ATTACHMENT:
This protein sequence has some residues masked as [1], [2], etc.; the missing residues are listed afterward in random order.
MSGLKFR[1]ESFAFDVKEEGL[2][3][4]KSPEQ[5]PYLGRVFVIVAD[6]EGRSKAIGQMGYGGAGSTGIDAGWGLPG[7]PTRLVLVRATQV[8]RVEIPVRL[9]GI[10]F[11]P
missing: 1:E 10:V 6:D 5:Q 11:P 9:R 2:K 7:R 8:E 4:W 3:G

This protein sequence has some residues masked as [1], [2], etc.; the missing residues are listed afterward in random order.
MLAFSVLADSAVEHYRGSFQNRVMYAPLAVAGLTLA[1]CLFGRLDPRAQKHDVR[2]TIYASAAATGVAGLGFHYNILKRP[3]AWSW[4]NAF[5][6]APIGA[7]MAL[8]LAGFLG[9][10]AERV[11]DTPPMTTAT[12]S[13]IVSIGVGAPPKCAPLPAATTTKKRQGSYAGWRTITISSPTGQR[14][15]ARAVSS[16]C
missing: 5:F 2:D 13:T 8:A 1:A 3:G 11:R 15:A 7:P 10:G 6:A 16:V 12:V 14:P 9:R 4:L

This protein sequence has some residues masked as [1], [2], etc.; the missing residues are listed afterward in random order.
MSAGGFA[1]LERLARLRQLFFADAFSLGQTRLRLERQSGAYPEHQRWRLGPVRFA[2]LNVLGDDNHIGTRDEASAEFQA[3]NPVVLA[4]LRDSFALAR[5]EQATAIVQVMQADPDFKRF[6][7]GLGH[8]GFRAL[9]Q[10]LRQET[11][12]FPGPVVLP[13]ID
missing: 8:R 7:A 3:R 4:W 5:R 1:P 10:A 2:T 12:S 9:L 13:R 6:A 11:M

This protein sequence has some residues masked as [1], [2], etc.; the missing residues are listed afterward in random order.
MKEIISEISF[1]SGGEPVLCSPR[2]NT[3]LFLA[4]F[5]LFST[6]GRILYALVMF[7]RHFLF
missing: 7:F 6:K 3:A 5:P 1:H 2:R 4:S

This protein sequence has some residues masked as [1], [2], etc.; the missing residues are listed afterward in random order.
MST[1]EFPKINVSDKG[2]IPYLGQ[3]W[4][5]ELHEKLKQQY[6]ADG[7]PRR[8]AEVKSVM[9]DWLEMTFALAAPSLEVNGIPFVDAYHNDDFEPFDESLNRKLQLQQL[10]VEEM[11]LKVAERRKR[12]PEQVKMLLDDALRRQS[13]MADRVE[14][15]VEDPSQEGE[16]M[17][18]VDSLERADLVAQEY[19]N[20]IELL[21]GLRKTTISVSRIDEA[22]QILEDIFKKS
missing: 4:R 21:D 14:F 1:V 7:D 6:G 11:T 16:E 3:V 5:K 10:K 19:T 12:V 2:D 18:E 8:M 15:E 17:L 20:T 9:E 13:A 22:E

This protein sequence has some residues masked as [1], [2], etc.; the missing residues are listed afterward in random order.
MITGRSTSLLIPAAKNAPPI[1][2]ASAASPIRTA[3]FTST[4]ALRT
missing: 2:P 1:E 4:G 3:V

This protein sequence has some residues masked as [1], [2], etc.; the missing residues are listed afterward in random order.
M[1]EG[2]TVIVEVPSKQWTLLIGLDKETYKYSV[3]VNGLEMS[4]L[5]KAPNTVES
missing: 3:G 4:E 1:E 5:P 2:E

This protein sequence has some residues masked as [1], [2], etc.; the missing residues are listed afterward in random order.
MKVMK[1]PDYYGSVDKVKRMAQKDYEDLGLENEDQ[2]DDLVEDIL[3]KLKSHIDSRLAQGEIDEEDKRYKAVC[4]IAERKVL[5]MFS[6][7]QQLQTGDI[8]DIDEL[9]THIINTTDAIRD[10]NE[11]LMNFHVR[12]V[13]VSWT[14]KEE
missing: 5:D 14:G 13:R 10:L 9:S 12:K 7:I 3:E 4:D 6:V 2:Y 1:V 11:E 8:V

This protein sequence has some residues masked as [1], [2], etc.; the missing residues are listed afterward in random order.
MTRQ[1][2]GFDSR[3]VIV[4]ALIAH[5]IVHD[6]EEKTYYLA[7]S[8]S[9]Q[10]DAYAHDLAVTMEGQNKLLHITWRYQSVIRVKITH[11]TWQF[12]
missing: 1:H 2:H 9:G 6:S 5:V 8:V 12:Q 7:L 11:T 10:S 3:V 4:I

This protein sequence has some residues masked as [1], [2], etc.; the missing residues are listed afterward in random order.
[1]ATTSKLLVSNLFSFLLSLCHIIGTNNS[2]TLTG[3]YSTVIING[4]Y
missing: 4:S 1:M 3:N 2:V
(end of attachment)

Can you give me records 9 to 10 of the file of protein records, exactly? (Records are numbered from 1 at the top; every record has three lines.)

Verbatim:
This protein sequence has some residues masked as [1], [2], etc.; the missing residues are listed afterward in random order.
MTRQ[1][2]GFDSR[3]VIV[4]ALIAH[5]IVHD[6]EEKTYYLA[7]S[8]S[9]Q[10]DAYAHDLAVTMEGQNKLLHITWRYQSVIRVKITH[11]TWQF[12]
missing: 1:H 2:H 9:G 6:S 5:V 8:V 12:Q 7:L 11:T 10:S 3:V 4:I

This protein sequence has some residues masked as [1], [2], etc.; the missing residues are listed afterward in random order.
[1]ATTSKLLVSNLFSFLLSLCHIIGTNNS[2]TLTG[3]YSTVIING[4]Y
missing: 4:S 1:M 3:N 2:V